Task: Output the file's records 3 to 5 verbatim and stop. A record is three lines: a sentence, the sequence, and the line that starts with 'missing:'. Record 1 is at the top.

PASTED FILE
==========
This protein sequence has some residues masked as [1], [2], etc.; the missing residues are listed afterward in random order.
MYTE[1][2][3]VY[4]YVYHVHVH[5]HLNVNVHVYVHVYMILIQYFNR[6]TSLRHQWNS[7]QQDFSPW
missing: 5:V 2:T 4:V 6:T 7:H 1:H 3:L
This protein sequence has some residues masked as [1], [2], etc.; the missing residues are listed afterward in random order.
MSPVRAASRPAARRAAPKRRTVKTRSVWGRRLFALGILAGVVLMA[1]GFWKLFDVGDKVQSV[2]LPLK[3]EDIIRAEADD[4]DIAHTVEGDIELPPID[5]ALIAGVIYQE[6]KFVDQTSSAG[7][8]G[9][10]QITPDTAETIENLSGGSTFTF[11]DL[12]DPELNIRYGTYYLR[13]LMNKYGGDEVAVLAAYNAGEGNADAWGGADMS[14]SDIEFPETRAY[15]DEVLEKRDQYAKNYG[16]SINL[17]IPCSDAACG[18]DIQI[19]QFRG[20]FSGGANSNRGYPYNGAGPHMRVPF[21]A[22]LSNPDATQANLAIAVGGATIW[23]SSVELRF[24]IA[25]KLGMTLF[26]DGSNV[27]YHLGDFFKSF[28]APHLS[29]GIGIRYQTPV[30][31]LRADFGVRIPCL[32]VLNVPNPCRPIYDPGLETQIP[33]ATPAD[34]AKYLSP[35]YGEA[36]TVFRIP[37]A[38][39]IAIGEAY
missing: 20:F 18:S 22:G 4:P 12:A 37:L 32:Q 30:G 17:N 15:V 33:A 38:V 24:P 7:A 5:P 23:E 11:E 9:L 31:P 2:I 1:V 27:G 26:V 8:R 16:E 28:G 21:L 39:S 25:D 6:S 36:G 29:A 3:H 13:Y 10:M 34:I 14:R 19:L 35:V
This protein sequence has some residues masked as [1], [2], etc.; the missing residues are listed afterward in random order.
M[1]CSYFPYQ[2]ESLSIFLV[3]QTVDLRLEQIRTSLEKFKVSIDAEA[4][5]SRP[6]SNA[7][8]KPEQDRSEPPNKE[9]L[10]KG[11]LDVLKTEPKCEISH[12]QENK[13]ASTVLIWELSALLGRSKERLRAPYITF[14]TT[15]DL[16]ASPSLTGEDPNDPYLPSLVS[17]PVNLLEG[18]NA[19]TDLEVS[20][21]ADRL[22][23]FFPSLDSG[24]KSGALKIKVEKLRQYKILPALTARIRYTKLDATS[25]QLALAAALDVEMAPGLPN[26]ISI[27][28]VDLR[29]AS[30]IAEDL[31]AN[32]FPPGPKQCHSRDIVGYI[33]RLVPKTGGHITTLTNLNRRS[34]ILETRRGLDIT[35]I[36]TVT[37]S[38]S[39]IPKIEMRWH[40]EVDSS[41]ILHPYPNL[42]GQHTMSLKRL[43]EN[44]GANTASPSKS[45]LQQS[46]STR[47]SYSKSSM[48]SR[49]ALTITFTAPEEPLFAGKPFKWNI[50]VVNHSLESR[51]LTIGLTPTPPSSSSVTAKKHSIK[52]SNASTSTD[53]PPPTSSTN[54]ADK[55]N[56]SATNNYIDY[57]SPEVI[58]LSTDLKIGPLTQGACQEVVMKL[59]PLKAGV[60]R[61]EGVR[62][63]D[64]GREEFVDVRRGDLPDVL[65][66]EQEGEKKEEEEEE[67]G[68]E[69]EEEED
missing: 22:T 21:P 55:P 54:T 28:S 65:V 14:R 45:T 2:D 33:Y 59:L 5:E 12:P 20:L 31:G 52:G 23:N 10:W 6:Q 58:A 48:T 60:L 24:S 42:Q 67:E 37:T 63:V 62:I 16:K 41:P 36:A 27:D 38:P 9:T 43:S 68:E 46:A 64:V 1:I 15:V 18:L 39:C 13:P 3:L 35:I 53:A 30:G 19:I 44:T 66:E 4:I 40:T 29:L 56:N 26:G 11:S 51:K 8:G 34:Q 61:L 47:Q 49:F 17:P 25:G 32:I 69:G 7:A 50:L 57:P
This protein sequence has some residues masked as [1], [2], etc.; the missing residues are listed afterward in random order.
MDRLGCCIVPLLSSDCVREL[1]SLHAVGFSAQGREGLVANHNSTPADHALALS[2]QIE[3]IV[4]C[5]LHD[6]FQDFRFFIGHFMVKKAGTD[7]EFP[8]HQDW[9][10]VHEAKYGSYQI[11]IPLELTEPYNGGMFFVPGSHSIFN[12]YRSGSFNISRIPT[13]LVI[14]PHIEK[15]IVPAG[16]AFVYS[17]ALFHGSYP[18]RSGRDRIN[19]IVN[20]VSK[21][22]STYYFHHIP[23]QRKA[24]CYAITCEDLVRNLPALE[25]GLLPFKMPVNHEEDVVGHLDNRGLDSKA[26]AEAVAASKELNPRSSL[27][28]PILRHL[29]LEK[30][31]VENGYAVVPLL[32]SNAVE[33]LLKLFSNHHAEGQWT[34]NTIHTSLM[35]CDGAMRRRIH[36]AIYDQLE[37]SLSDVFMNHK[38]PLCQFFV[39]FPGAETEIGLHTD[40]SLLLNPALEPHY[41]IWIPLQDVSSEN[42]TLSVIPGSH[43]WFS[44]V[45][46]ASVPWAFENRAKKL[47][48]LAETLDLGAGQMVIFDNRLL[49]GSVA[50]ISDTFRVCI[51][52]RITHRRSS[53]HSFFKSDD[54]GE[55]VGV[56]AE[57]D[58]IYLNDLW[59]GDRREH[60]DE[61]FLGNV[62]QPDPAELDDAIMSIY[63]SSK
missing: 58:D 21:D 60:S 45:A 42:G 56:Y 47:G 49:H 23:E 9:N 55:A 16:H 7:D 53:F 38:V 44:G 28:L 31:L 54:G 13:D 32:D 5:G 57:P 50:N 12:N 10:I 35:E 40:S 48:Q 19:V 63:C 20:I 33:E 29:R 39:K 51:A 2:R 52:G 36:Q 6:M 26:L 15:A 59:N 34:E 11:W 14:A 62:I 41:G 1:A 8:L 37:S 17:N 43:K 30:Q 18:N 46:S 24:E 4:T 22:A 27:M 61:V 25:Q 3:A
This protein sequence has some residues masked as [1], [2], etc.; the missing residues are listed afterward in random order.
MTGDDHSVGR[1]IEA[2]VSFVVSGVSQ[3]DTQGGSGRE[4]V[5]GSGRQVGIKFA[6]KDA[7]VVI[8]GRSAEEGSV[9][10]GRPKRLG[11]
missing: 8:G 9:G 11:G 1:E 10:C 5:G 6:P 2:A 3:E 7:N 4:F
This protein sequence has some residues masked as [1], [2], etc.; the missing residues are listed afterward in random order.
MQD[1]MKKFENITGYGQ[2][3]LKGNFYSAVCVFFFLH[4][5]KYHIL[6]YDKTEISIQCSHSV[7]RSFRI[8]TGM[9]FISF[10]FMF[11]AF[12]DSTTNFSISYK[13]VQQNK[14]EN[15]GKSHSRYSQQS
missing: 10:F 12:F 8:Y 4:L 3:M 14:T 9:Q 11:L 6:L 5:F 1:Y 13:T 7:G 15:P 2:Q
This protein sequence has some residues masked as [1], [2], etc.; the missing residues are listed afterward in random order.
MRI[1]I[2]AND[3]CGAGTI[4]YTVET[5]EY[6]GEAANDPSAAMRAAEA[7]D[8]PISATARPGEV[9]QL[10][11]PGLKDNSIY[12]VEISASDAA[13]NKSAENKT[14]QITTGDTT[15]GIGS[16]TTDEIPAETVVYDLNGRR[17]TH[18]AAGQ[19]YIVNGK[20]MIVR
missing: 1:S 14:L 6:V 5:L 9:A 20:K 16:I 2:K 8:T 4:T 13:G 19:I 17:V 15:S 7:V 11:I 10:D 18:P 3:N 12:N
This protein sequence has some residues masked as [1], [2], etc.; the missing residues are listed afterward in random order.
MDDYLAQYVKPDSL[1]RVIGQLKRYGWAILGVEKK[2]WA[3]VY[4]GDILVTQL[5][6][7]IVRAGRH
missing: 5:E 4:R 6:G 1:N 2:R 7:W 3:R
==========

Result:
This protein sequence has some residues masked as [1], [2], etc.; the missing residues are listed afterward in random order.
M[1]CSYFPYQ[2]ESLSIFLV[3]QTVDLRLEQIRTSLEKFKVSIDAEA[4][5]SRP[6]SNA[7][8]KPEQDRSEPPNKE[9]L[10]KG[11]LDVLKTEPKCEISH[12]QENK[13]ASTVLIWELSALLGRSKERLRAPYITF[14]TT[15]DL[16]ASPSLTGEDPNDPYLPSLVS[17]PVNLLEG[18]NA[19]TDLEVS[20][21]ADRL[22][23]FFPSLDSG[24]KSGALKIKVEKLRQYKILPALTARIRYTKLDATS[25]QLALAAALDVEMAPGLPN[26]ISI[27][28]VDLR[29]AS[30]IAEDL[31]AN[32]FPPGPKQCHSRDIVGYI[33]RLVPKTGGHITTLTNLNRRS[34]ILETRRGLDIT[35]I[36]TVT[37]S[38]S[39]IPKIEMRWH[40]EVDSS[41]ILHPYPNL[42]GQHTMSLKRL[43]EN[44]GANTASPSKS[45]LQQS[46]STR[47]SYSKSSM[48]SR[49]ALTITFTAPEEPLFAGKPFKWNI[50]VVNHSLESR[51]LTIGLTPTPPSSSSVTAKKHSIK[52]SNASTSTD[53]PPPTSSTN[54]ADK[55]N[56]SATNNYIDY[57]SPEVI[58]LSTDLKIGPLTQGACQEVVMKL[59]PLKAGV[60]R[61]EGVR[62][63]D[64]GREEFVDVRRGDLPDVL[65][66]EQEGEKKEEEEEE[67]G[68]E[69]EEEED
missing: 22:T 21:P 55:P 54:T 28:S 65:V 14:R 45:T 2:D 33:Y 59:L 5:E 12:P 20:L 31:G 52:G 23:N 10:W 6:Q 58:A 48:T 60:L 24:S 42:Q 67:E 37:T 63:V 62:I 16:K 41:P 36:A 27:D 38:P 9:T 43:S 68:E 46:A 64:V 1:I 15:V 18:L 39:C 13:P 3:L 35:I 53:A 30:G 19:I 44:T 66:E 4:I 40:T 29:L 56:N 26:G 11:S 51:K 8:G 34:Q 61:L 47:Q 49:F 17:P 25:G 32:I 69:G 7:A 50:L 57:P
This protein sequence has some residues masked as [1], [2], etc.; the missing residues are listed afterward in random order.
MDRLGCCIVPLLSSDCVREL[1]SLHAVGFSAQGREGLVANHNSTPADHALALS[2]QIE[3]IV[4]C[5]LHD[6]FQDFRFFIGHFMVKKAGTD[7]EFP[8]HQDW[9][10]VHEAKYGSYQI[11]IPLELTEPYNGGMFFVPGSHSIFN[12]YRSGSFNISRIPT[13]LVI[14]PHIEK[15]IVPAG[16]AFVYS[17]ALFHGSYP[18]RSGRDRIN[19]IVN[20]VSK[21][22]STYYFHHIP[23]QRKA[24]CYAITCEDLVRNLPALE[25]GLLPFKMPVNHEEDVVGHLDNRGLDSKA[26]AEAVAASKELNPRSSL[27][28]PILRHL[29]LEK[30][31]VENGYAVVPLL[32]SNAVE[33]LLKLFSNHHAEGQWT[34]NTIHTSLM[35]CDGAMRRRIH[36]AIYDQLE[37]SLSDVFMNHK[38]PLCQFFV[39]FPGAETEIGLHTD[40]SLLLNPALEPHY[41]IWIPLQDVSSEN[42]TLSVIPGSH[43]WFS[44]V[45][46]ASVPWAFENRAKKL[47][48]LAETLDLGAGQMVIFDNRLL[49]GSVA[50]ISDTFRVCI[51][52]RITHRRSS[53]HSFFKSDD[54]GE[55]VGV[56]AE[57]D[58]IYLNDLW[59]GDRREH[60]DE[61]FLGNV[62]QPDPAELDDAIMSIY[63]SSK
missing: 58:D 21:D 60:S 45:A 42:G 56:Y 47:G 49:H 23:E 9:N 55:A 16:H 7:D 53:F 38:V 44:G 28:L 31:L 54:G 13:D 32:D 5:G 57:P 50:N 12:N 10:I 35:E 40:S 48:Q 19:V 63:C 20:I 33:E 29:R 39:K 51:A 2:R 52:G 36:Q 6:M 26:L 15:A 59:N 34:E 11:W 14:A 62:I 41:G 1:A 8:L 37:S 17:N 43:K 30:Q 18:N 46:S 24:E 4:T 22:A 27:M 61:V 25:Q 3:A
This protein sequence has some residues masked as [1], [2], etc.; the missing residues are listed afterward in random order.
MTGDDHSVGR[1]IEA[2]VSFVVSGVSQ[3]DTQGGSGRE[4]V[5]GSGRQVGIKFA[6]KDA[7]VVI[8]GRSAEEGSV[9][10]GRPKRLG[11]
missing: 8:G 9:G 11:G 1:E 10:C 5:G 6:P 2:A 3:E 7:N 4:F